South American states must engage with reform of the Inter-American Human Rights System
31 Oct 2012
ARTICLE 19 makes a plea for greater awareness and more involvement in the Americas on plans to reform the Inter-American System for the Protection of Human Rights. ARTICLE 19 is greatly concerned that countries across the region are not taking international negotiations seriously and is urging states to engage fully in this process, to make sure that any changes made strengthen human rights in the region and not weaken them.
“It is worrying that there is so little discussion about plans to reform the Inter-American Human Rights System. Any changes to the system could have an enormous impact on people across the region and at the moment those people do not seem to be represented in discussions that would impact directly on them” said Paula Martins” said ARTICLE 19's Director for South America.
A series of meetings have been held by the Inter-American Commission on Human (IACHR) Rights to discuss proposed reforms to the organisations rules, policies and practices by the Organization of American States (OAS).
ARTICLE 19 is attending the final consultation meetings this week, which are due to be held in Washington D.C (USA) on 31 October.
For several months, questions have been raised about the role of the Inter-American System for the Protection of Human Rights (ISHR). Countries, including Venezuela, Ecuador and Bolivia among others, have accused the system of lacking autonomy and independence. On the basis of these concerns, they have made active attempts to push forward reforms that could seriously undermine the role of the Inter-American Commission and of its Special Rapporteurs.
The OAS General Assembly has asked its own Permanent Council to adopt a plan that will introduce changes to the workings of the Inter-American Commission on Human Rights (IACHR).
Despite the crucial importance of these planned reforms, most discussions about the future of the system have been taking place behind closed doors and many states have failed to make their positions on the matter clear.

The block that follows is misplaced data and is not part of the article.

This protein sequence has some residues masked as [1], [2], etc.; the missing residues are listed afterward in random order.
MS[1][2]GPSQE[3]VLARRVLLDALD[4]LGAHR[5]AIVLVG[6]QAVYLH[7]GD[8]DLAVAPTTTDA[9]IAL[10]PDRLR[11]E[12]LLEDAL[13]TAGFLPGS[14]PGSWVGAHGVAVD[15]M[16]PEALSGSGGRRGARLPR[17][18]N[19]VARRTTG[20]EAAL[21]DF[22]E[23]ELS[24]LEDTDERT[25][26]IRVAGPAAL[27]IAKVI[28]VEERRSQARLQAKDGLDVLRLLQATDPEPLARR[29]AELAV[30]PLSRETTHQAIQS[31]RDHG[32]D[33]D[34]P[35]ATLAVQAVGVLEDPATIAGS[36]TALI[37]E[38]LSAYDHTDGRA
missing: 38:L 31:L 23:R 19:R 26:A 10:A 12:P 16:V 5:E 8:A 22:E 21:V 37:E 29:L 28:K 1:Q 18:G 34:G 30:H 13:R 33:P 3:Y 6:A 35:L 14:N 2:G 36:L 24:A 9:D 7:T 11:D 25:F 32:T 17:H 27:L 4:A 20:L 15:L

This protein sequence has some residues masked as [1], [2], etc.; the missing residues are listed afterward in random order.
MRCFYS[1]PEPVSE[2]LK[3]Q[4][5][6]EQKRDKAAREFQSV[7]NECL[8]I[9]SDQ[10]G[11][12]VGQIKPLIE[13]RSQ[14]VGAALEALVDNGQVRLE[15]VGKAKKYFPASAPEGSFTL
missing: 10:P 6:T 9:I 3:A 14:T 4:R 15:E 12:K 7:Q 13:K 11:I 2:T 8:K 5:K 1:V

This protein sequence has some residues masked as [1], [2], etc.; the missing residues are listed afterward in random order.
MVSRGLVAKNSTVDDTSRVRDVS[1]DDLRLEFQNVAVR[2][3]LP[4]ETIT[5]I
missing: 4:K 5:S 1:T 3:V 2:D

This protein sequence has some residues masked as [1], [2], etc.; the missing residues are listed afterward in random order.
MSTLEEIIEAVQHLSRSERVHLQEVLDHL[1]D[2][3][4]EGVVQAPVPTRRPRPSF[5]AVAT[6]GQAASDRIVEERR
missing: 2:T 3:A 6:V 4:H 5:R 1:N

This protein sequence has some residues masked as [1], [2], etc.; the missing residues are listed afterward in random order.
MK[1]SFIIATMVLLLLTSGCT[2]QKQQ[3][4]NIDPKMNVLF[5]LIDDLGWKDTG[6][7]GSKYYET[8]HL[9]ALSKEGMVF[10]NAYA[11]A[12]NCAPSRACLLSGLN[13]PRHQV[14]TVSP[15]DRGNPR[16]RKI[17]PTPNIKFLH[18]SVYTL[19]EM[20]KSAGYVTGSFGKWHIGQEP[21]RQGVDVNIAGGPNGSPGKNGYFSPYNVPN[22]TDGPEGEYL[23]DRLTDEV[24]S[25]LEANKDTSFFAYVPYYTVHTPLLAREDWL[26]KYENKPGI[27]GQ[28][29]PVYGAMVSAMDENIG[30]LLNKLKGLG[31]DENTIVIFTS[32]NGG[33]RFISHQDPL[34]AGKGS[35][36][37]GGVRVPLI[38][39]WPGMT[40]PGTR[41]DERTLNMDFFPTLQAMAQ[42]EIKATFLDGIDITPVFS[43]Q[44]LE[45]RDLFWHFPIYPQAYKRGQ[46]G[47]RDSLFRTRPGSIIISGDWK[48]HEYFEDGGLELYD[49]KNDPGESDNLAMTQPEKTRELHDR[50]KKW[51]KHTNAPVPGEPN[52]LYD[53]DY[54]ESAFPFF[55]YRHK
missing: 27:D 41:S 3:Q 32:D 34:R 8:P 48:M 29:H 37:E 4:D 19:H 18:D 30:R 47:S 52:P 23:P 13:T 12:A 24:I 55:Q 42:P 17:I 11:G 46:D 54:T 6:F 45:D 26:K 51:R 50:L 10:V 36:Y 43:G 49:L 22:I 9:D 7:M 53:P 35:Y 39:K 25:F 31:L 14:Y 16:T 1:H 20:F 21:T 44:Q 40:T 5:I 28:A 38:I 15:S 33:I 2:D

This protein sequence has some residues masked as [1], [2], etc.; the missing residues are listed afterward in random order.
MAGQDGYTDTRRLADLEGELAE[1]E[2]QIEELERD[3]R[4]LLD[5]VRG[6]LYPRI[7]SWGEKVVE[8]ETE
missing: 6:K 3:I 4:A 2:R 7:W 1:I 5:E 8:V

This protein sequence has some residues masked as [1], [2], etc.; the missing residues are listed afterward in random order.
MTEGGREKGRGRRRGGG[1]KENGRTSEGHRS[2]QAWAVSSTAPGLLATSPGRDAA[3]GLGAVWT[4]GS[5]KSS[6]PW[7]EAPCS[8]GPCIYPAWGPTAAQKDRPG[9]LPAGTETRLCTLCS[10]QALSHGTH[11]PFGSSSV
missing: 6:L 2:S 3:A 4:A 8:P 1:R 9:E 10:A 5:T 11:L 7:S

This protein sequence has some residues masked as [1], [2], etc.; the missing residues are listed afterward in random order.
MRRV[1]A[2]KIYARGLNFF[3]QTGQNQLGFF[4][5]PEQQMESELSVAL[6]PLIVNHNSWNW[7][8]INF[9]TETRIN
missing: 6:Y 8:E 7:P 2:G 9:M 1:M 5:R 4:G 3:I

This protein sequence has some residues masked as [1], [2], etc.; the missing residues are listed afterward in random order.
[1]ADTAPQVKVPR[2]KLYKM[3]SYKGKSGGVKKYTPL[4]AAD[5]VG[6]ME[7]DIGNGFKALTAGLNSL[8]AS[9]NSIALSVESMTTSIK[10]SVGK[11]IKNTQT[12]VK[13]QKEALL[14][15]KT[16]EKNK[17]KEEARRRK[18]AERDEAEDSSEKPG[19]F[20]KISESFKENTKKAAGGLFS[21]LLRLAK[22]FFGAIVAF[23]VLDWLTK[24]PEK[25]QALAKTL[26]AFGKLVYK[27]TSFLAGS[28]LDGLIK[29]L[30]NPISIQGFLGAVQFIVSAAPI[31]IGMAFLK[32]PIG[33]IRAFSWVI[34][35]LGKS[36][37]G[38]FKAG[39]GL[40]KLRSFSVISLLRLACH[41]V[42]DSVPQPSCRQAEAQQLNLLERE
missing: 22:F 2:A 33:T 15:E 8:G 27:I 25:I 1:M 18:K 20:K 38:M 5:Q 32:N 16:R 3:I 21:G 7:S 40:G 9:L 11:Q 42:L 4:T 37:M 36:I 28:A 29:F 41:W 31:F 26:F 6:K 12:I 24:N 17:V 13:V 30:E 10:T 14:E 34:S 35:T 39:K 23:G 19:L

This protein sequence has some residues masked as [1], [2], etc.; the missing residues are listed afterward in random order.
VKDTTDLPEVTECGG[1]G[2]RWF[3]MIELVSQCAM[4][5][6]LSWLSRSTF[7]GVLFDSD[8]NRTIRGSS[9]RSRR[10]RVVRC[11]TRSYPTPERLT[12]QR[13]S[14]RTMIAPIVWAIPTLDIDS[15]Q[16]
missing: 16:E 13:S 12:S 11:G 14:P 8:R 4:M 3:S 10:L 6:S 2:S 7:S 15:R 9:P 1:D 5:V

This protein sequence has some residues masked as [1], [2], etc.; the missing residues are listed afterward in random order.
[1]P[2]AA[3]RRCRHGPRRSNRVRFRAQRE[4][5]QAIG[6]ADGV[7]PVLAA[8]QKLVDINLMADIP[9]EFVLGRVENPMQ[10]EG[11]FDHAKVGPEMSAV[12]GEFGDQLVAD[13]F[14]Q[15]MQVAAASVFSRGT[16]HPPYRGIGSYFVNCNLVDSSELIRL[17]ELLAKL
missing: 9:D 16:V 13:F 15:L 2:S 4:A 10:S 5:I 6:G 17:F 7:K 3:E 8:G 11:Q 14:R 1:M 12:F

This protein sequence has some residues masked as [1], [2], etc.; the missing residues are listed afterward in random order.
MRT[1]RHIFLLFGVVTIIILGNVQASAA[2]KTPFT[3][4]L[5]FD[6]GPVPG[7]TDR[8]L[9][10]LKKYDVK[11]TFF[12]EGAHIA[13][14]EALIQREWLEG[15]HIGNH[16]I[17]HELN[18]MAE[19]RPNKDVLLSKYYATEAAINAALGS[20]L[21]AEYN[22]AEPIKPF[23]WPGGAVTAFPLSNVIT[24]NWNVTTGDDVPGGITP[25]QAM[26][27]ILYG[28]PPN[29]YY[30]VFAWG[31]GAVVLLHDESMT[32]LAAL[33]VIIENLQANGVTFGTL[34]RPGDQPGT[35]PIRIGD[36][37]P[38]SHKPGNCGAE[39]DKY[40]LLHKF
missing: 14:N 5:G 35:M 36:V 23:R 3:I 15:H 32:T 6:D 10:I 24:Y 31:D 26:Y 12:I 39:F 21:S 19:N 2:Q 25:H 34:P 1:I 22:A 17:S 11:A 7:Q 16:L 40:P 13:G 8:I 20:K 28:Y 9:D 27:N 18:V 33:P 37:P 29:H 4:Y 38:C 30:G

Reforms to improve and strengthen a system that protects human rights in the Americas is certainly most welcomed, but all stakeholders and especially member states, must make sure that any changes made do not weaken this mechanism.
The only way to do this is to hold open and inclusive discussions in order to find the best possible ways to guarantee that the important historical role played by the Inter-American System in promoting democracy and human rights in the continent will not be taken for granted or abandoned.
“The media has not given enough coverage to this issue and governments across the region do not seem to want to inform people or explain to them what is happening with the international negotiations that are taking place. This needs to change” said Agnes Callamard, ARTICLE 19’s Executive Director.
ARTICLE 19 considers that the transparent and inclusive manner in which the Commission tries to handle the process of consultation on proposed reforms deserves to be praised.
ARTICLE 19 urges states across the continent to deal with the situation similarly. This extremely important reform process needs to be both transparent and inclusive.
ARTICLE 19 also believes that states must be more pro-active in informing their citizens about the changes being discussed; consult on their opinion; and take that information into consideration when considering reforms. This is what is expected from truly democratic governments that give due respect to the rights of freedom of expression and information of their people.
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